1. Step wells that take you to another world.

Chand-Baori-India

Baori or ‘Step wells’ are the wonder of ancient architecture which can be found all around India. There were around 3000 step wells built in North India, many of them in the arid states of Rajasthan and Gujarat. These baoris’ narrate the beauty of their era with their marvellous sculptors and artwork. These elaborately carved step wells all over the desert were used to store water. Rani Ka Vav, Gujarat is enlisted in the UNESCO world’s heritage sites. Chand Baori, Jaipur is one of the oldest ,largest and the most astonishing Baoris of India in terms of its architecture While most are now abandoned and some have fallen into disrepair, many are well-kept and incredible to look at.

Did you know: Many of these step wells were meeting places, especially for women, for many centuries, and the oldest date back to around 500 CE.

 

  1. The Living Bridges.

india-root-bridge

The ‘War-Khasis’ a tribe in Meghalaya, make the bridges entirely out of living trees, by training roots and vines of rubber trees, to grow across canyons and streams. Some of them estimated to be 500 years old. The beautiful thing about these bridges is, unlike the traditional bridges, these get stronger, as they get older. Although they take several years to create, but when finished they’re much more durable than wooden bridges, which would quickly rot in Meghalaya’s incredibly wet climate.

Did you know: It takes about 15 years for a new bridge to become strong enough to bear the weight of people.

 

  1. Delhi’s Khari Baoli is Asia’s biggest spice market.

indian-food-tours-in

Asia’s biggest century old spice-den is located in Delhi, very close to the Red Fort. This market has local, as well as exotic spices. It’s a unique experience for anyone to see large quantities of spices and traders accumulate in a bazaar and through shops which are located in small alleys and bylanes hardly a meter wide. Trade worth millions are carried out in a highly organized and strict orderly system.With the spice filled aroma in the air, you can practically taste it once you enter the market.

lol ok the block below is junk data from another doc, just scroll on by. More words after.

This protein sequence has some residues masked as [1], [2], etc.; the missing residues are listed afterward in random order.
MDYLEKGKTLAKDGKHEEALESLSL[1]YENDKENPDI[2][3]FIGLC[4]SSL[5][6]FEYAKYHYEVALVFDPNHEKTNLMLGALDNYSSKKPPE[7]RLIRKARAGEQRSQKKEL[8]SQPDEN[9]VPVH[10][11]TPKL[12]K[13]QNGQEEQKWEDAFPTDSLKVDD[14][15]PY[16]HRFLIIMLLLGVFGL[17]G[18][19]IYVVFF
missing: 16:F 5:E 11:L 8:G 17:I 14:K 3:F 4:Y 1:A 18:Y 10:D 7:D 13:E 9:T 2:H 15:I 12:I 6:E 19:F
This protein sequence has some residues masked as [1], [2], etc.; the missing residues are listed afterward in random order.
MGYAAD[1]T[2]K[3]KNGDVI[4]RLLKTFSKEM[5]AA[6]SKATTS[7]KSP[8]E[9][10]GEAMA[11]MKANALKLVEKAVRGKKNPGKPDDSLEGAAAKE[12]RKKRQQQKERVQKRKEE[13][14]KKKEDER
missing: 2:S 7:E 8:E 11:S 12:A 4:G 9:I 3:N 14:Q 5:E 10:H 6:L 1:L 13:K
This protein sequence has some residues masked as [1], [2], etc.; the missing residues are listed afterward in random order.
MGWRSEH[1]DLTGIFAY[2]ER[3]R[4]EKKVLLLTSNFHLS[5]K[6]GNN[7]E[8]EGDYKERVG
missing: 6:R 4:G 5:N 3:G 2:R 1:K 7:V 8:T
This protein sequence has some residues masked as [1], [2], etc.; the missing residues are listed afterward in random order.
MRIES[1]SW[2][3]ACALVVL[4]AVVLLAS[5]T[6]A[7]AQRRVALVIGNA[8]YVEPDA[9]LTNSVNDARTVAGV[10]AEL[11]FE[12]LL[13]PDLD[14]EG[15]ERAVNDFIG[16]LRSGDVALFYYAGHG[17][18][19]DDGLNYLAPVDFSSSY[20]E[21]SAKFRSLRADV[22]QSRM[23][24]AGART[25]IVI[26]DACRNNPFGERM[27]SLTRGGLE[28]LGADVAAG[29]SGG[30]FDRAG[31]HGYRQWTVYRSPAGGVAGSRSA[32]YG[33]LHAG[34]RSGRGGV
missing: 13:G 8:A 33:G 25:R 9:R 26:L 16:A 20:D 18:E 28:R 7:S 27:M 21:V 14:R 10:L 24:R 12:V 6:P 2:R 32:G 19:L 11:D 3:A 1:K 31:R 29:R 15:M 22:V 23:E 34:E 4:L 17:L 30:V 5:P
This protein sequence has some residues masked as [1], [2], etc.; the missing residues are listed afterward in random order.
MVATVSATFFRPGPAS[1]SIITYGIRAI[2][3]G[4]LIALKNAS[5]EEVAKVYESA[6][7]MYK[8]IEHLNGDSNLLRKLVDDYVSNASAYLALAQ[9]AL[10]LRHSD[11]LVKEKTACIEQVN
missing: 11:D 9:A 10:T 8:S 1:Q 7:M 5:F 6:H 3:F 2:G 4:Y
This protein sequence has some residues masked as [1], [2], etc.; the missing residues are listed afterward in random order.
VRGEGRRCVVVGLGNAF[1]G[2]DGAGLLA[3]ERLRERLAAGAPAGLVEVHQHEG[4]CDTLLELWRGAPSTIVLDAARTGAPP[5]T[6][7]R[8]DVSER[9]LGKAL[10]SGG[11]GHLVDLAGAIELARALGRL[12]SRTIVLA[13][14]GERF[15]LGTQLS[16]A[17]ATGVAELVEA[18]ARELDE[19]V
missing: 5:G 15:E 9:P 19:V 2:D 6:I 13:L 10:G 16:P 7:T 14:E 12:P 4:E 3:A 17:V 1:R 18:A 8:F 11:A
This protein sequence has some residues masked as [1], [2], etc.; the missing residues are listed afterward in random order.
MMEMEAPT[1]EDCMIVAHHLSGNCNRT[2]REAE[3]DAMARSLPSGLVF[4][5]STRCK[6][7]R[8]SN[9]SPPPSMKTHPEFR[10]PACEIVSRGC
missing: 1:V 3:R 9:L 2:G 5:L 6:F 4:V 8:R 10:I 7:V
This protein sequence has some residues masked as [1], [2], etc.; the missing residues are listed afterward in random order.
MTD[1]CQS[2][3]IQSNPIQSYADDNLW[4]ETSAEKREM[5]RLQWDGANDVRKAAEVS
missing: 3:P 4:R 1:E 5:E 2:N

Did you know: This spice market was started in the 17th century and today is run by the 8th or 9th generation of traders since their first set up.

 

  1. Spa for elephants.

elephant

Every year a group of pampered elephants at the Punnathoor Cotta Elephant Yard Rejuvenation Centre receive elaborate spa treatments. The elephant yard is attached to the Guruvayurappan Hindu temple in Kerala, India. The elephants play a key role in Kerala’s legendary temple processions and with July considered a month of rejuvenation for humans and animals alike these ellies are certainly not complaining.

Did you know: The Punnathoor Cotta Elephant Yard was a former palace, which was converted into a sanctuary and renamed to Anakottaor Elephant fort.

 

  1. The Ghosts of Bhangarh Fort

bhangarh

Located at the borders of the Sariska Tiger Reserve in the Alwar district of Rajasthan, the Bhangarh Fort is not for the faint-hearted. Widely known as one of the spookiest places, this fort resides in a deserted area and has many legends behind the paranormal activities experienced here. Although it is open to the public for visit, however, many tourists have admitted that a creepy heavy feeling prevails in its atmosphere. According to local tales the fort is cursed into desolation by a tantric priest who wanted to marry the princess and couldn’t. Apparently if any villager tries to build a roof it mysteriously collapses.

Did you know: the Archaeological Survey of India has installed a board which mentions that it is prohibited to roam around the Bhangarh Fort between 6 pm- 6 am.

Love it or hate it! But when you explore this beautiful and exotic country India, she will change the way you see things.

 

Safe travels

Madhavi

 

 

 

 

PC: Lonely Planet; Travel triangle: BBC : Getty Images :NDTV: Conde Nest